COVID-19 likely to shrink global GDP by almost one per cent in 2020

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The global economy could shrink by almost one percent this year—0.9 percent—due to the COVID-19 pandemic, and world output could contract further if imposed restrictions on economic activities extend to the third quarter of the year and if fiscal responses fail to support income and consumer spending, according to a new briefing issued by the United Nations Department of Economic and Social Affairs.
Growing restrictions on the movement of people and lockdowns in Europe and North America are hitting the service sector hard, particularly industries that involve physical interactions such as retail trade, leisure and hospitality, recreation and transportation services. Collectively, they account for more than a quarter of all jobs in these economies. As businesses lose revenue, unemployment is likely to increase sharply, transforming a supply-side shock to a wider demand-side shock for the economy.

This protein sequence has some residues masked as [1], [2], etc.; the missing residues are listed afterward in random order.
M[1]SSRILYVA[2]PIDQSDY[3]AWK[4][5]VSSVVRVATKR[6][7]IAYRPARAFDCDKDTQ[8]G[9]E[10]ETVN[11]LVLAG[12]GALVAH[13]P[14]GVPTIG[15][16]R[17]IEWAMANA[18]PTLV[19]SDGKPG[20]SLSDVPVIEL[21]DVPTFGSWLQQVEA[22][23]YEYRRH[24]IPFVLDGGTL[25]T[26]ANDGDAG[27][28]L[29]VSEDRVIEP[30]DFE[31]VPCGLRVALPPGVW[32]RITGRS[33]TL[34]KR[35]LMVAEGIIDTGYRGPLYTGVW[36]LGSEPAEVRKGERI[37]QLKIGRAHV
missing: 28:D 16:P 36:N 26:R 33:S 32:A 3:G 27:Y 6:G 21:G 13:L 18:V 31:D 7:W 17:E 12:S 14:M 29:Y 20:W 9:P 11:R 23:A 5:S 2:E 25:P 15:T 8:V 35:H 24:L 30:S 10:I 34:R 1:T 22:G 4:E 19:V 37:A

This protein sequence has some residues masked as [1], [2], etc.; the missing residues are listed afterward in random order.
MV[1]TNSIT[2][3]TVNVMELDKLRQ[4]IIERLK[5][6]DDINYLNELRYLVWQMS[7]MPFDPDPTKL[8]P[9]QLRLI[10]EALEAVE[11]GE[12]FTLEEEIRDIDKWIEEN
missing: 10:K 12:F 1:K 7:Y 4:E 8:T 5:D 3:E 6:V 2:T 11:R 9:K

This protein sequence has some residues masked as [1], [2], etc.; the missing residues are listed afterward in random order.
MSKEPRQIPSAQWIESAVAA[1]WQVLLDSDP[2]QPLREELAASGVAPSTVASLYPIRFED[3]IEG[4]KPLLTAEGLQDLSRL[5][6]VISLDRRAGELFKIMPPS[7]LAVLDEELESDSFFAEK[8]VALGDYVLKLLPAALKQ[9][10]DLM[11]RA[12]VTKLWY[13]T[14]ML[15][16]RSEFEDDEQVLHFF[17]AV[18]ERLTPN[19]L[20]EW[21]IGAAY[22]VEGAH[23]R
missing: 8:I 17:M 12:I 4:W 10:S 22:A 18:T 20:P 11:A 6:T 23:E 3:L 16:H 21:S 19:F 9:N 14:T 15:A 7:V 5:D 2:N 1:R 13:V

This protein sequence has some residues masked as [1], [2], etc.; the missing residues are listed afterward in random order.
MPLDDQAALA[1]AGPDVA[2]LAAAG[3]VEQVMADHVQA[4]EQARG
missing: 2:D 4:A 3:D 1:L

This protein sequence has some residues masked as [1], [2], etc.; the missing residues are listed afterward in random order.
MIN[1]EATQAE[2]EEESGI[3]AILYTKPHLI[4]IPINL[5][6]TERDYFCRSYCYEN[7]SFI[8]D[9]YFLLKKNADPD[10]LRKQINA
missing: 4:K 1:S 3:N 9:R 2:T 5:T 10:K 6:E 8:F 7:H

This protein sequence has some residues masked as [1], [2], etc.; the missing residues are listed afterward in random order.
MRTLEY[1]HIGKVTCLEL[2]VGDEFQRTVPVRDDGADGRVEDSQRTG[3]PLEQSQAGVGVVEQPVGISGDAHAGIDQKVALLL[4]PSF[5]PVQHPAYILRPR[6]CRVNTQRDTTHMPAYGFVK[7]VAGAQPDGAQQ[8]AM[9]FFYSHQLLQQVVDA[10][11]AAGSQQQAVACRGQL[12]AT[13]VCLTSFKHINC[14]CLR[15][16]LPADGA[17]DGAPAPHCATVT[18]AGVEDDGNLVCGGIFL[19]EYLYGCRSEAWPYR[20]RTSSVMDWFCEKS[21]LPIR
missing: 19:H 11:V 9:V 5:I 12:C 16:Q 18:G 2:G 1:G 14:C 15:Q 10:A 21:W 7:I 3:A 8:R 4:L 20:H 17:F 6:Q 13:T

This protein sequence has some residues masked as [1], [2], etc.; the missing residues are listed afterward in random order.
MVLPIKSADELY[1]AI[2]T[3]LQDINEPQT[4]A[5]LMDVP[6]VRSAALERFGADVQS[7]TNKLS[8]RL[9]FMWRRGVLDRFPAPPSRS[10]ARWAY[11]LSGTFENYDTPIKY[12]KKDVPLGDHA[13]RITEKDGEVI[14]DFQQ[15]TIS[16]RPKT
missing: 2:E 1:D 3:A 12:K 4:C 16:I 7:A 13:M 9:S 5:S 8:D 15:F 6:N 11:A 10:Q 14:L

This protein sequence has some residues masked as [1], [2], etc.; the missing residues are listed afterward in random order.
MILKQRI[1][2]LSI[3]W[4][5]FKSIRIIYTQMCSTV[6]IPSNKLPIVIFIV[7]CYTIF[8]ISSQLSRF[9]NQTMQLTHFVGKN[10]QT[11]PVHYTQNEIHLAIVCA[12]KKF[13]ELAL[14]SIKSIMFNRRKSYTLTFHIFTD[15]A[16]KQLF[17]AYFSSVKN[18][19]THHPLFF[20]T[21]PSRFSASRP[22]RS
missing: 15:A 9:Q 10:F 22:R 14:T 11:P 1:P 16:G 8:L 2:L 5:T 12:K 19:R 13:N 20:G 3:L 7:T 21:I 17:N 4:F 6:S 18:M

The severity of the economic impact—whether a moderate or deep recession—will largely depend on the duration of restrictions on the movement of people and economic activities in major economies and on the actual size and efficacy of fiscal responses to the crisis. According to the report, a well-designed fiscal stimulus package, prioritizing health spending to contain the spread of the virus and providing income support to households most affected by the pandemic would help to minimize the likelihood of a deep economic recession.
“Urgent and bold policy measures are needed, not only to contain the pandemic and save lives, but also to protect the most vulnerable in our societies from economic ruin and to sustain economic growth and financial stability,” stressed Liu Zhenmin, Under-Secretary-General for Economic and Social Affairs.